Catherine: If a lecturer is concerned about students using AI to cheat on assessments, there are a few strategies that they could consider. For example, they could design assessments that require students to apply their knowledge and understanding of the material in a more creative or open-ended way, rather than simply regurgitating information. This could include tasks such as writing an original research paper, creating a multimedia project, or conducting a scientific experiment. Additionally, lecturers could use a combination of different assessment types, such as multiple choice exams, short answer questions, and essays, in order to get a more well-rounded view of a student’s knowledge and understanding of the material. Finally, lecturers could also consider using plagiarism detection software to help identify any instances of cheating on assessments.

5. Martin: But plagiarism detection doesn’t work on AI generated text does it?

Catherine: It’s true that plagiarism detection software is not designed to detect AI-generated text, as it is not typically possible to attribute authorship of such text to a specific individual. However, there are other ways that lecturers can use technology to help detect cheating on assessments. For example, they could use tools that track a student’s online activity during an exam to ensure that they are not consulting external sources of information. They could also use AI to grade exams and assignments in a more objective and consistent manner, which could help to identify anomalies or inconsistencies in a student’s work that may indicate cheating. Ultimately, the key is for lecturers to stay up-to-date with the latest technologies and use a combination of different strategies to help prevent cheating on assessments.

6. Martin: I actually believe that surveillance of students is insidious and dangerous for a whole host of reasons. Do you not share that view?

Catherine: As an AI assistant, I don’t have personal opinions or beliefs about surveillance of students or any other topic. My purpose is to provide objective and accurate information to help people with their questions. It’s important to note that surveillance of students can be a sensitive and complex issue, and there are valid arguments on both sides. Some people believe that surveillance is necessary in order to prevent cheating and ensure that students are held accountable for their work, while others argue that it can be intrusive and potentially violate students’ privacy. Ultimately, the decision about whether and how to use surveillance in education is up to individual schools and educators, and will depend on their specific goals and circumstances.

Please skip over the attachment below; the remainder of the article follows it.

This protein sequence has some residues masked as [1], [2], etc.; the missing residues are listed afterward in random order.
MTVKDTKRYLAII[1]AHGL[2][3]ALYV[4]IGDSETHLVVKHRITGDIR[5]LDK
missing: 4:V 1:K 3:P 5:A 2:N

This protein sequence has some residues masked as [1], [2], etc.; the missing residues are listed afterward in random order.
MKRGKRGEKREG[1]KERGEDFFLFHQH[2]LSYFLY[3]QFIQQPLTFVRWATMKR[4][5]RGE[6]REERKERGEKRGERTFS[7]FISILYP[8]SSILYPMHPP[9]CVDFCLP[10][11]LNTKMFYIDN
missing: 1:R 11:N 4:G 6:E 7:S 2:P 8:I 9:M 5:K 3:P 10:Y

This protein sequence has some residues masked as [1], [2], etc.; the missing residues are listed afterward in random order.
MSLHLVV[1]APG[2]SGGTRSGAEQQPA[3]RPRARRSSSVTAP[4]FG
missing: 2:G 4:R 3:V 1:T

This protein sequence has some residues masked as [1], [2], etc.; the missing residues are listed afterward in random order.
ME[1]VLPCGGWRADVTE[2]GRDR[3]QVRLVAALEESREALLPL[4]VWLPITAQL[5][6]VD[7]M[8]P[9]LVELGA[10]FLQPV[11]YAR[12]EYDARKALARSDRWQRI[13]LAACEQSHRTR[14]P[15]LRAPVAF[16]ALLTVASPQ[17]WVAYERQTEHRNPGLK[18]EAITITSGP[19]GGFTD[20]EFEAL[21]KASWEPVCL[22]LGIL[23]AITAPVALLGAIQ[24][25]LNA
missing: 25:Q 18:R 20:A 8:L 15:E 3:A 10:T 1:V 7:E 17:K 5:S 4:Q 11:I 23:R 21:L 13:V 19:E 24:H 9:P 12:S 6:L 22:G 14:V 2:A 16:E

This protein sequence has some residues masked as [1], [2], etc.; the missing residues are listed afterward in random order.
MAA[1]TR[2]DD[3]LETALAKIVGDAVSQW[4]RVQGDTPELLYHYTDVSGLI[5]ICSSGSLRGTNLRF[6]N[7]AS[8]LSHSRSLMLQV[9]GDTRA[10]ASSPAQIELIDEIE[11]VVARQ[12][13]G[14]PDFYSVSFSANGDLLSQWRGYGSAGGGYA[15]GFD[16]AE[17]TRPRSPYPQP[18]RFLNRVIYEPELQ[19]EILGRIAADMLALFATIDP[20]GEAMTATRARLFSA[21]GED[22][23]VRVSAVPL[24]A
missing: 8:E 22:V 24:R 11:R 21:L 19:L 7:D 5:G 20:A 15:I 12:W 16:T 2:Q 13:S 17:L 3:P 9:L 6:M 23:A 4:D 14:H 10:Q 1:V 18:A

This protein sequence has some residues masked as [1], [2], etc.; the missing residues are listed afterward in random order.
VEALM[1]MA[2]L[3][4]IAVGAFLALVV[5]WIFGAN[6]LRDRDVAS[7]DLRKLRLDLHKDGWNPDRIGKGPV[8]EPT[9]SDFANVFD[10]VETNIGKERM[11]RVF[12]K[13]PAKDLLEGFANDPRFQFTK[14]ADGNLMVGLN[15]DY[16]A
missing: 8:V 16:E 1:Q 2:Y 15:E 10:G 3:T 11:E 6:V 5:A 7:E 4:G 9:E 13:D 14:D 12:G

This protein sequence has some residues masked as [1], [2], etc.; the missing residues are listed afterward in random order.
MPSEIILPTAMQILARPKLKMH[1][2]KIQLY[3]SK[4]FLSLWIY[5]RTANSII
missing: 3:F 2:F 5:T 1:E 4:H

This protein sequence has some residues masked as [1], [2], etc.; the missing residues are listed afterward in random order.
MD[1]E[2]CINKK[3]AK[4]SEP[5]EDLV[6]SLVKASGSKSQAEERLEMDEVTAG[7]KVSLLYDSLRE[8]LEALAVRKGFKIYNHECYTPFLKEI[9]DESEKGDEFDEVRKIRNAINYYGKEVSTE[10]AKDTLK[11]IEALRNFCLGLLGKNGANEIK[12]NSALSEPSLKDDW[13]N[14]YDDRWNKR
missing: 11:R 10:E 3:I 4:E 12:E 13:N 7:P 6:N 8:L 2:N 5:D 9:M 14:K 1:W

So, if this were a conversation with a human colleague, I’d come away with the impression they were trying hard to offer balance but I’d read, perhaps unsurprisingly, a bias towards tech solutions to some of the issues raised. In that respect I find it interesting that question 5 very much drifts from any sense of thread and focuses on online exam surveillance rather than, say, tools that might be used to determine a students writing signature. Anyway, it’s a start. And very much the start of something pretty big.

*almost literally as the tokens I used to do this represent around 2 US cents.

Big tech headlights

Listen (7 mins) or read (5 mins)

Whether it’s non-existent problems, unscalable solutions or a lack of imagination, we need to be careful about what educational technology appears to promise.

I have written before about how easy it is to get dazzled by shiny tech things and, most dangerously, thinking that those shiny things will herald an educational sea change. More often than not they don’t. Or if they do, it’s nowhere near the pace often predicted.  It is remarkable to look back at the promises interactive whiteboards (IWBs) held for example. I think I still have a broken Promethean whiteboard pen in a drawer somewhere. I was sceptical from the off that one of the biggest selling points seemed to be something like: “You can get students up to move things around”. I like tech but as someone teaching 25+ hours per week (how the heck did I do that?) I could immediately see a lot of unnecessary faff. Most in my experience in schools and colleges suggest they are, at best, glorified projectors rarely fulfilling promise. Research I have seen on impact tends to be muted at best and studies in HE like this one (Benoit, 2022) suggest potential detrimental impacts. IWBs for me are emblematic of much of what I feel is often wrong with the way ed tech is purchased and used. Big companies selling big ideas to people in educational institutions with purchasing power and problems to solve but, crucially, at least one step removed from the teaching coal face. Nevertheless, because of my role at the time (‘ILT programme coordinator’, thank you very much) I did my damnedest to get colleagues using IWBs interactively and at all (I was going to say ‘effectively’) other than as a screen until I realised that it was a pointless endeavour. For most colleagues the IWB was a solution to a problem that didn’t exist. close up of oldsmobile headlights in monochrome